Skip to main content
main-content

11-01-2017 | Hypertension | News | Article

Editor's pick

Global increase in elevated systolic blood pressure and associated deaths

medwireNews: The number of people with elevated systolic blood pressure (SBP) and the number of associated deaths have “increased substantially” in the past 25 years, results from the Global Burden of Disease, Injuries, and Risk Factors (GBD) 2015 study suggest.

“Compared with all other specific risks quantified in the GBD, SBP of at least 110 to 115 mmHg was the leading global contributor to preventable death in 2015,” Christopher Murray (Institute for Health Metrics and Evaluation, Seattle, Washington, USA) and colleagues write in JAMA.

The researchers analyzed data from 8.69 million participants of 844 studies conducted in 154 countries, and found that the projected number of people worldwide with SBP of at least 110 to 115 mmHg increased from 1.87 billion in 1990 to 3.47 billion in 2015.

SBP of at least 110 to 115 mmHg was associated with 10.7 million deaths in 2015, an approximate 1.5-fold increase since 1990, and the associated number of disability-adjusted life years (DALYs) increased from 148 million in 1990 to 211 million in 2015.

“These findings support increased efforts to control the burden of SBP of at least 110 to 115mmHg to reduce disease burden,” say the authors.

Additionally, the number of people with SPB of 140 mmHg or higher increased from a projected 442 million in 1990 to 874 million in 2015, with an estimated 1.5-fold increase in the annual number of associated deaths from 5.19 million in 1990 to 7.8 million in 2015.

Ischemic heart disease was identified as the most important contributor to SBP-related deaths, followed by hemorrhagic stroke and ischemic stroke.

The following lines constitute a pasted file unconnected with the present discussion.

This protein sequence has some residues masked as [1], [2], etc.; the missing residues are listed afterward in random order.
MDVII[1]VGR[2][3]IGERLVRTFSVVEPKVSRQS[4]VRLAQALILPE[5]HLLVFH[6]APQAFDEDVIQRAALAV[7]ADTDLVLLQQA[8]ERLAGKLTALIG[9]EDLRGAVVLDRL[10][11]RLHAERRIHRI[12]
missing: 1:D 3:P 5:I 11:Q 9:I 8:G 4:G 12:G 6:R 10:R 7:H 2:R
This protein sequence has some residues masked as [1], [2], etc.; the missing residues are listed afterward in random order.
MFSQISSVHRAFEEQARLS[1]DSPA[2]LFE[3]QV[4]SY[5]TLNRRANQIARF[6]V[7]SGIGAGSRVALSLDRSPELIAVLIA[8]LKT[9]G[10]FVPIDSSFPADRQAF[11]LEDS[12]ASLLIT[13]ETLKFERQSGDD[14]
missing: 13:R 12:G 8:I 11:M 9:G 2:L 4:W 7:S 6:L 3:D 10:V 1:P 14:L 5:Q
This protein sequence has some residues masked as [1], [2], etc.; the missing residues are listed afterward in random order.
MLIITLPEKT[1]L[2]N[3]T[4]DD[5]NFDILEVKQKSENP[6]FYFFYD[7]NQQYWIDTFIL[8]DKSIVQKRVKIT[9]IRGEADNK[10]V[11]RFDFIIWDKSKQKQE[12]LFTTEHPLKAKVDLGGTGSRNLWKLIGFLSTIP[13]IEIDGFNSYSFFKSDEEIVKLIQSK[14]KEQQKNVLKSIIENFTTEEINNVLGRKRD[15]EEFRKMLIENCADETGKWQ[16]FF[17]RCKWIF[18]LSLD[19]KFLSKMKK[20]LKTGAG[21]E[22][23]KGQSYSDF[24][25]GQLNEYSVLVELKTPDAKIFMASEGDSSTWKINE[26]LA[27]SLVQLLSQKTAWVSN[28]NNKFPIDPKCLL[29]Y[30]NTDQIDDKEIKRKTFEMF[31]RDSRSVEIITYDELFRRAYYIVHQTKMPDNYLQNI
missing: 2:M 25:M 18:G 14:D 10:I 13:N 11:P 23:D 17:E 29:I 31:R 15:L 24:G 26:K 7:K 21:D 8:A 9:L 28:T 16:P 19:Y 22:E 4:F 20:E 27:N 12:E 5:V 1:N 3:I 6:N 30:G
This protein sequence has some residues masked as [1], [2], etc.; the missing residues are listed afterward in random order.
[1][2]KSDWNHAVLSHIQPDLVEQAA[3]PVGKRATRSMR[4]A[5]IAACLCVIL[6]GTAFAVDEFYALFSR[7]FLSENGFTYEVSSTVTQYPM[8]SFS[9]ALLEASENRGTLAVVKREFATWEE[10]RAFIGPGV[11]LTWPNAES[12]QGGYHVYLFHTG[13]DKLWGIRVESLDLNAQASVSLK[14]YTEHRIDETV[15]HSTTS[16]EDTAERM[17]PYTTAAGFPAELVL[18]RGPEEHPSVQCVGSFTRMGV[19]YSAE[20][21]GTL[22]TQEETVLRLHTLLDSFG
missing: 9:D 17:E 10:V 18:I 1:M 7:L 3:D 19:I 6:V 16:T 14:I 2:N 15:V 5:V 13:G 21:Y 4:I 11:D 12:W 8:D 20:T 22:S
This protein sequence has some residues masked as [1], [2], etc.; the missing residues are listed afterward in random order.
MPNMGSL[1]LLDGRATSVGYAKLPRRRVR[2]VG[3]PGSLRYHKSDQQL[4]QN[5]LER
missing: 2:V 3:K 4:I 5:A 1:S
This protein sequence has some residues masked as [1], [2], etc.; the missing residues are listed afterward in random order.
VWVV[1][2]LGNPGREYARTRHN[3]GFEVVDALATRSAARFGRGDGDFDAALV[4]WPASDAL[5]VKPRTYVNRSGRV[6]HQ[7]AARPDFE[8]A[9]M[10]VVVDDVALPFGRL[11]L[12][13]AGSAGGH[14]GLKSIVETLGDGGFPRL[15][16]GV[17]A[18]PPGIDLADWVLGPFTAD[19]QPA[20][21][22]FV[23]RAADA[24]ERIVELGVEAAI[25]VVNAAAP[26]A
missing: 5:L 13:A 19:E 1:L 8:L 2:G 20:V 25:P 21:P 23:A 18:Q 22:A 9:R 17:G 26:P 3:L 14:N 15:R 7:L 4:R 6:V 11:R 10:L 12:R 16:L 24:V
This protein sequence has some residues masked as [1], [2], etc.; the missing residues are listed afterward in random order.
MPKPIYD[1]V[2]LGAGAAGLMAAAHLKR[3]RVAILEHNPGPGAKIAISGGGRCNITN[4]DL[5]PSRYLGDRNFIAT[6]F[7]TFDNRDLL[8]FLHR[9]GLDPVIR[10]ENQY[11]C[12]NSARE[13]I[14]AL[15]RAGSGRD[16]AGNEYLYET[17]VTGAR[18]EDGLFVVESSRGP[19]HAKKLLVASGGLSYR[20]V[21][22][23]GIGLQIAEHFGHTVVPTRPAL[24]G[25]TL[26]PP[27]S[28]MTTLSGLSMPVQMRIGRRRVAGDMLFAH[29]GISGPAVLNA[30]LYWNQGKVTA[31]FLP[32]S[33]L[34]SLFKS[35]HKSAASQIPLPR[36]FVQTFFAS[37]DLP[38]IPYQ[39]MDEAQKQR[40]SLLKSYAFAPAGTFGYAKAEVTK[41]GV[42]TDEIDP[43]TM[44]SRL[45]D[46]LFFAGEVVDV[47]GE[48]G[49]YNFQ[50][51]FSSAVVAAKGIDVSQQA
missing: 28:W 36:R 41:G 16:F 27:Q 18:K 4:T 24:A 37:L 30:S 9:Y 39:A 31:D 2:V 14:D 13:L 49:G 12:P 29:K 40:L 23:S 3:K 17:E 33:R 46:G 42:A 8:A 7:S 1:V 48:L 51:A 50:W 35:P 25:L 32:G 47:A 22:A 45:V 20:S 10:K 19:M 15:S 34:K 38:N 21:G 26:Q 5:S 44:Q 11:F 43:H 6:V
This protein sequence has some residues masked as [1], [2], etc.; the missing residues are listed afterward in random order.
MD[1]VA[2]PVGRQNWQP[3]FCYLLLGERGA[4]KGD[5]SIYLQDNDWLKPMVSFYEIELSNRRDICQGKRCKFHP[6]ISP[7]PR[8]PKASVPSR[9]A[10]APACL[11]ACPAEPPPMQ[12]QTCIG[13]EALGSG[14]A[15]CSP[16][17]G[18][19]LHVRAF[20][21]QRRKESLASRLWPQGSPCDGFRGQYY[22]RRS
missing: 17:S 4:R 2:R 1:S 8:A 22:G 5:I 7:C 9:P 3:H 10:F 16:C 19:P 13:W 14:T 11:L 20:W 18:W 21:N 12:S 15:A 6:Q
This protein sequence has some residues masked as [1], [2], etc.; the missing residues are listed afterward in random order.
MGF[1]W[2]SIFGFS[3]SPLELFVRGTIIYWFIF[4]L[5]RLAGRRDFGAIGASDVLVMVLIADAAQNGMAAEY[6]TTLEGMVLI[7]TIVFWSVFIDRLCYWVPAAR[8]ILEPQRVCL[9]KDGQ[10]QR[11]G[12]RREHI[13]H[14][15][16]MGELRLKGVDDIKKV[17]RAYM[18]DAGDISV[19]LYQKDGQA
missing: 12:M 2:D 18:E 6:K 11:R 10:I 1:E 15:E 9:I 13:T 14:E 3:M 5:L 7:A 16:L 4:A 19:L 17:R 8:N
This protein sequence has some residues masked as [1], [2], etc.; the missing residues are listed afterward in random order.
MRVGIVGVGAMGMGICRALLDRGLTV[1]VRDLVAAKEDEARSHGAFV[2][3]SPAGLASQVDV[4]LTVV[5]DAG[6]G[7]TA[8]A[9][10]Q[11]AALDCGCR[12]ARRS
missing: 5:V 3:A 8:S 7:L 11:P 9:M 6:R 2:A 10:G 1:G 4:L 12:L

In analyses by country, Murray and colleagues found that China, India, Russia, Indonesia, and the USA accounted for more than half of global DALYs related to SBP of at least 110 to 115mmHg.

Although the researchers caution that there was “uncertainty in some estimates” – mean SBP levels were estimated using statistical models for 41 countries with no survey data – they note that their analysis is “based on the largest available set of data” and provides “a consistent analysis of time trends from 1990 to 2015.”

The authors of an accompanying editorial, Mark Huffman and Donald Lloyd-Jones (both from Northwestern University Feinberg School of Medicine, Chicago, Illinois, USA), agree, commenting that “[e]ven if the extensive amounts of data are fuzzy and imperfect, they provide valuable estimates of current global disease burden.”

And they believe that the GBD 2015 data “strengthen the case to lower the risk for cardiovascular diseases in those with SBP of 140 mm Hg or higher by all effective means available, including improving uptake of healthy diets, minimizing weight gain or promoting weight loss in overweight and obese individuals, and promoting uptake and adherence to effective blood pressure-lowering drugs as well as management of related cardiovascular risk.”

By Claire Barnard

medwireNews is an independent medical news service provided by Springer Healthcare Limited. © Springer Healthcare Ltd; 2017

Related topics